THE TRANSATLANTIC MAGAZINE
View it from now till Fri 31 July at the price of £5 or equivalent on Vimeo at https://vimeo.com/ondemand/dancingatdusk/ Proceeds will help support the artists, the future life of the production, and Sadler’s Wells.
This is a stunning 40 min film, which you can watch on Vimeo, that captures the last rehearsal of a specially assembled company of 38 dancers from 14 African countries and documents a unique moment in their preparation for an international tour of their re-staging of Pina Bausch’s iconic The Rite of Spring.
It is danced in an extraordinary setting on the beach in Toubab Dialaw, Senegal and was filmed as the world descended into lockdown. Just days before the premiere in Dakar, all performances were cancelled as governments banned public gatherings and began closing their borders due to the coronavirus pandemic.
The striking widescreen vista of the beach at dusk, with a demarcated plot for the dance, adds whole new dimensions to Bausch’s quasi-religious piece. Numerous ballet companies around the world have restaged this since its 1975 premiere in Wuppertal.
We’re normally in peaty earth or mud but here it’s white sand and you can almost feel the warm sea breeze on your face as it wafts through the dancers’ costumes – the women in beige linen slips, the men topless and in black trousers.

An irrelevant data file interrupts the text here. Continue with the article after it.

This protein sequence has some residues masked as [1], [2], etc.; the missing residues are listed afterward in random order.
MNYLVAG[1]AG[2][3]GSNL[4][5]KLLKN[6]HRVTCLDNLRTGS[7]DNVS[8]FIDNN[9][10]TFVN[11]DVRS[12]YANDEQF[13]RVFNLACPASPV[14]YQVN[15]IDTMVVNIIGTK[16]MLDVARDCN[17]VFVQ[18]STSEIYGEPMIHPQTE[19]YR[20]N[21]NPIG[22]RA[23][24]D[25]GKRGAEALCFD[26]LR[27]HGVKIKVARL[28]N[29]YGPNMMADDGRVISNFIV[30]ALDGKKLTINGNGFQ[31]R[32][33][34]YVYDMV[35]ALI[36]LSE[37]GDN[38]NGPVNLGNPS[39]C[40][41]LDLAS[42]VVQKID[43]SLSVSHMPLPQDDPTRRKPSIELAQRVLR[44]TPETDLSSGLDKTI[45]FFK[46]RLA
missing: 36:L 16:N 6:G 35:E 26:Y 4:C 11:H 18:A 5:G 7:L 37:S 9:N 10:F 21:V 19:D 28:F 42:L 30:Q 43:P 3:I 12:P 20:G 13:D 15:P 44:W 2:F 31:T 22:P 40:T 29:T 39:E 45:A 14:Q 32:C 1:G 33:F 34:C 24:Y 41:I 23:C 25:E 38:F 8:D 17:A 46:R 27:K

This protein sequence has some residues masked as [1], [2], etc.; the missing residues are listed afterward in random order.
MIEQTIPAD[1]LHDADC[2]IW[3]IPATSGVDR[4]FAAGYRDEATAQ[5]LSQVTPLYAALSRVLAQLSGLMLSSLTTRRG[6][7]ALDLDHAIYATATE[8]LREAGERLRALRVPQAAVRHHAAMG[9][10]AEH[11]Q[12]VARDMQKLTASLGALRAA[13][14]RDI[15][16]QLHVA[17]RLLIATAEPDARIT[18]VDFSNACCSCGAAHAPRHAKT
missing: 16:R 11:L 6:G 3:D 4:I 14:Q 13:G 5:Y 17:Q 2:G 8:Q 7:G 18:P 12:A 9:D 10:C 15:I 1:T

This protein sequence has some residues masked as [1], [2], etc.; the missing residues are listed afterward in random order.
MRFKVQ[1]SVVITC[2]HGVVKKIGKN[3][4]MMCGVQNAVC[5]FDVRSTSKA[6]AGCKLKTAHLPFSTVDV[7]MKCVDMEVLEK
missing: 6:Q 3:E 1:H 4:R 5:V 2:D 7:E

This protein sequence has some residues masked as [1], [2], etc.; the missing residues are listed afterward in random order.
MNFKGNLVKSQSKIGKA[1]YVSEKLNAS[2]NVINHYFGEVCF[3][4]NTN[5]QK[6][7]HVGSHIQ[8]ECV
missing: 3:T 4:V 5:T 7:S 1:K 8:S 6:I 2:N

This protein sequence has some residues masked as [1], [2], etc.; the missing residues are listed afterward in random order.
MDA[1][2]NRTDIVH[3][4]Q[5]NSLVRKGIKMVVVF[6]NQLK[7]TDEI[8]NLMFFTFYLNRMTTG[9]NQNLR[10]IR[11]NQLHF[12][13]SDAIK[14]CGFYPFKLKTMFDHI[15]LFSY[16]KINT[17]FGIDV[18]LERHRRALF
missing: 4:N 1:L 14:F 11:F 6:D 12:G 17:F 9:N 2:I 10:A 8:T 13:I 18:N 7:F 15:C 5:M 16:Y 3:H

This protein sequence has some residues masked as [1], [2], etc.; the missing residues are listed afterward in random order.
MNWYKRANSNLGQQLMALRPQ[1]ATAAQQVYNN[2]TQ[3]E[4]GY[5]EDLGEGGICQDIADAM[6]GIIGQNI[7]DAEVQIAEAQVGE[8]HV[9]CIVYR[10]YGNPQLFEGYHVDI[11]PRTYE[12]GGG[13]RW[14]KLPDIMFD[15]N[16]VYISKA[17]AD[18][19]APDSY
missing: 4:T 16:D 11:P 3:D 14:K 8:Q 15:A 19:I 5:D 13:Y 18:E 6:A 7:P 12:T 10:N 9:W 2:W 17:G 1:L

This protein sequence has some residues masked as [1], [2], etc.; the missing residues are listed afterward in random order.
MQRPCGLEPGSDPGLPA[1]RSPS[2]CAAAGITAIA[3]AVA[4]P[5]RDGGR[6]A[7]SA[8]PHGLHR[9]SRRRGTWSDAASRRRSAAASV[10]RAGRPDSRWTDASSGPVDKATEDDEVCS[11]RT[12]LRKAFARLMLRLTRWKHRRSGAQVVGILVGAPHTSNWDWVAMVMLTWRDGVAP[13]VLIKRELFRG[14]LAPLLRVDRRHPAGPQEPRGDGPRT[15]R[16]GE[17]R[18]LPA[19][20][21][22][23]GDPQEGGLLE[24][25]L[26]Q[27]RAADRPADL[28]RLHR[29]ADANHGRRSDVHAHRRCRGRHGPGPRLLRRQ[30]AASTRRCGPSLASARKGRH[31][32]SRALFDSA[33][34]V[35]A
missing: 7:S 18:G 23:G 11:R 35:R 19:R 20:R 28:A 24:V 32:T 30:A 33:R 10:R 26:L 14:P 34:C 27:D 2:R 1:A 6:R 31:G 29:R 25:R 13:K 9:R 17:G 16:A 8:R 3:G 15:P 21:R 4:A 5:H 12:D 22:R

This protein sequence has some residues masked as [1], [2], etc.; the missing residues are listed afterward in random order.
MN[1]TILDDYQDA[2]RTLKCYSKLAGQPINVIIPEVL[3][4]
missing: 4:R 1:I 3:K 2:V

The African company of dancers bring both the earthiness of folk to it but also an informality, moving beyond their obvious formal technique and forging a relaxed sinuous vibe. The director Florian Heinzen-Ziob brilliantly choreographs within the frame and isn’t tempted by medium shots until they really add something.
The horror of the Chosen One, singled out for sacrifice in this eerie Rite, is no less disturbing here but it jolts us more because of the soft sensuousness of the setting. As the light dims and Stravinsky’s brooding score mounts to an insistent fever pitch it generates a level of angst in the viewer which would be the envy of Hitchcock. In fact, you realise just what a huge debt is owed to that Russian by all the composers of every Hollywood suspense thriller ever since.
I suspect Pina would have loved it.
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